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4 Things Forgiveness Does Not Imply
by Tai Ikomi
9/23/2015 / Christian Living
1. Forgiveness does not imply that what was done was right
Forgiveness does not mean condoning the wrong or justifying it. Forgiveness, by definition, is to let go of an offense someone has committed. When we realize that what was done was wrong, it is only in that light that forgiveness can be offered. Without an offense, there is no ground for forgiveness. Forgiving others therefore does not mean that they are blameless; in fact, it is because we blame them that we can now forgive them. After forgiveness, we drop the blame however.
Joseph, as forgiving as he was, did not downplay the offense of his brothers after they sold him into slavery. He categorically reminded them that they had meant to harm him. This is a historical fact. They sold him into slavery! And it was wrong by all standards!
But as for you, ye thought evil against me; [but] God meant it unto good, to bring to pass, as [it is] this day, to save much people alive (Genesis 50:20).
2. Forgiveness does not imply resuming relationship
Forgiveness does not necessarily mean we must resume a relationship with our offender. While most acts of forgiveness tend to lean in that direction, there are times when wisdom does not permit it, or when it is not possible. Some relationships are toxic. We do not have to expose ourselves to emotional abuse again and again.
Can two walk together, except they be agreed?
3. Forgiveness does not imply no wisdom would be gleaned
Choosing to forgive does not imply that we must recklessly disregard of the lessons this experience might teach us. When one does not learn from history, one is bound to repeat it. Therefore, when we forgive, it is wise for us to learn from everything that has happened.
It is not wise to continue loaning money to a friend with a bad track record of paying it back. It would be unwise of me to continue being roommates with someone with whom I did not get along the previous semester.
Making wise decisions does not mean we need to mistrust everyone we meet; it simply means we should make an effort to understand human nature and avoid potential problems (Proverbs 18:24).
There is a tendency to use wisdom as a cloak for being bitter or retaliating against our offenders. This is quite common, so we must take care not to be found guilty of this transgression before God.
For example, I have seen people who refuse to reconcile with those who have offended them because they feel they might be hurt again. However, the potential of getting hurt exists in any relationship.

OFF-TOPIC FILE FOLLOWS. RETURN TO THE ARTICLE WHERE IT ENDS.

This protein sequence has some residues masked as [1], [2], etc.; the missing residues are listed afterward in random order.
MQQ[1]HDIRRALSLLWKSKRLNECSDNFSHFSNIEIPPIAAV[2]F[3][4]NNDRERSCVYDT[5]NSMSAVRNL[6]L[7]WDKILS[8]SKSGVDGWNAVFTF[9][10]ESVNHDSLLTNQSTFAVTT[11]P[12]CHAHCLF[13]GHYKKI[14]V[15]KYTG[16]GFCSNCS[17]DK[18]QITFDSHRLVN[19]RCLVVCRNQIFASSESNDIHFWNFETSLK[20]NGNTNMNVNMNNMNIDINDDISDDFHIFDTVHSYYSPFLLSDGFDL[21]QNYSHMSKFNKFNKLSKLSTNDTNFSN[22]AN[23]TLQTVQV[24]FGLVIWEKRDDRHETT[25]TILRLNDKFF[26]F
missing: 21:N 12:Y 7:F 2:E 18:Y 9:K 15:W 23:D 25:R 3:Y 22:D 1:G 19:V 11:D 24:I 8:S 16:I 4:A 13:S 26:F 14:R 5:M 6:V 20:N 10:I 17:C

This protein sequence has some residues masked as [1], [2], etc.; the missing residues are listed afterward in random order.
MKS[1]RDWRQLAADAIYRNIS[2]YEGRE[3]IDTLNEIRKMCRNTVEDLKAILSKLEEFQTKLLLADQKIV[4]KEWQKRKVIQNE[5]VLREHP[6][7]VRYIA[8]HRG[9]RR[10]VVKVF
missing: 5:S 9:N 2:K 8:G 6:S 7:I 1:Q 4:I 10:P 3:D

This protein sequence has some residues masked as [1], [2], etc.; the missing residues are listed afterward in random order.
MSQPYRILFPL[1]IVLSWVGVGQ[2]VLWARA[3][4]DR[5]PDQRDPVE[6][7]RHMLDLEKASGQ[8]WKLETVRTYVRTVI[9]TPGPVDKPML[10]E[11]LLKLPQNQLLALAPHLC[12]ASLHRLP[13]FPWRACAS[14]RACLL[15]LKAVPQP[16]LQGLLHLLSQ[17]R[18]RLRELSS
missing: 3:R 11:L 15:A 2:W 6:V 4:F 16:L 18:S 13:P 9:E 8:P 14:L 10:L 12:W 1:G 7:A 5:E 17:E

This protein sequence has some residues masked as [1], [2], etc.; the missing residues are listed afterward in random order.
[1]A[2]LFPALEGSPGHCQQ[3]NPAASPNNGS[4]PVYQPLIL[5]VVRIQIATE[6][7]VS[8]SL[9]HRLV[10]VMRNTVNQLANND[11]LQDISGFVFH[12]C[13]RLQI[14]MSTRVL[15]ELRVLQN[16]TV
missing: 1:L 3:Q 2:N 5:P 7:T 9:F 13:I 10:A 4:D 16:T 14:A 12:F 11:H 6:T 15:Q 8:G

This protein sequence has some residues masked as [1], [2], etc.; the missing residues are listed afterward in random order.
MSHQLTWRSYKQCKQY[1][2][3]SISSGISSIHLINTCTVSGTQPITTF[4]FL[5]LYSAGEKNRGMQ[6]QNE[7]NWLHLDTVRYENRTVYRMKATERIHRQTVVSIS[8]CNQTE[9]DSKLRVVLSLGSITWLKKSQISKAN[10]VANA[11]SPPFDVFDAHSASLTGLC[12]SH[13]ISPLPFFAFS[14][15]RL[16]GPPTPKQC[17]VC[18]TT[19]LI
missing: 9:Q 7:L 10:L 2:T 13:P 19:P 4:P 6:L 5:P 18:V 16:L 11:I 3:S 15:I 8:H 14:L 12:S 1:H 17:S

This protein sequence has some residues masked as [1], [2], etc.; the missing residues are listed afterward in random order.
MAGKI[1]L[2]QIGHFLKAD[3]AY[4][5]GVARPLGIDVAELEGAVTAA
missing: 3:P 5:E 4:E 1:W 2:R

"Wisdom" has become a weapon in their hands to retaliate. (Mark 4:24).
I have been guilty of this on a few occasions. One such occasion occurred when I distanced myself from a person because I thought it was wise. Then the Holy Spirit convinced me that my actions were the result of animosity. There have certainly been other times when I did not apply wisdom, and in those moments, the Holy Spirit gently rebuked me for unfairly refusing to do certain things with a particular person anymore. We walk on delicate ground here.
4. Forgiveness Does Not Cancel Compensation
Forgiveness does not mean that I should not seek out compensation in the event that it is available. It does not even mean that I should seek out justice from the court system. One can forgive the pain the offender has caused and still expect the offender to pay for what he has done.
In Mosaic law, provision is made for occasions where a man hits another person, leaving that person incapable of working and providing for his family. The offender is required to pay the offended person's expenses, which he can no longer pay because of his limitations (Exodus 21:18-19).
For example, a man who takes my money under the pretext of safeguarding it for me but later spends it carelessly can be taken to court. In this situation, the court can intervene and recuperate the money if possible. The point is that I no longer have animosity towards him, but in some cases, I can hold him responsible for the consequences in which his actions resulted.
In summary, we should ask God to shower us with His wisdom, and the ability to apply it in various ways in our walk of forgiveness. We must not allow false presumptions to stop us from forgiving.
Dr. Tai Ikomi is an author of over 30 books .and a conference speaker. She gives seminars on the Names of God and forgiveness after forgiving the drunk man who killed her entire family. She is the founder of Forgiveness Discipleship.
Dr. Tai Ikomi
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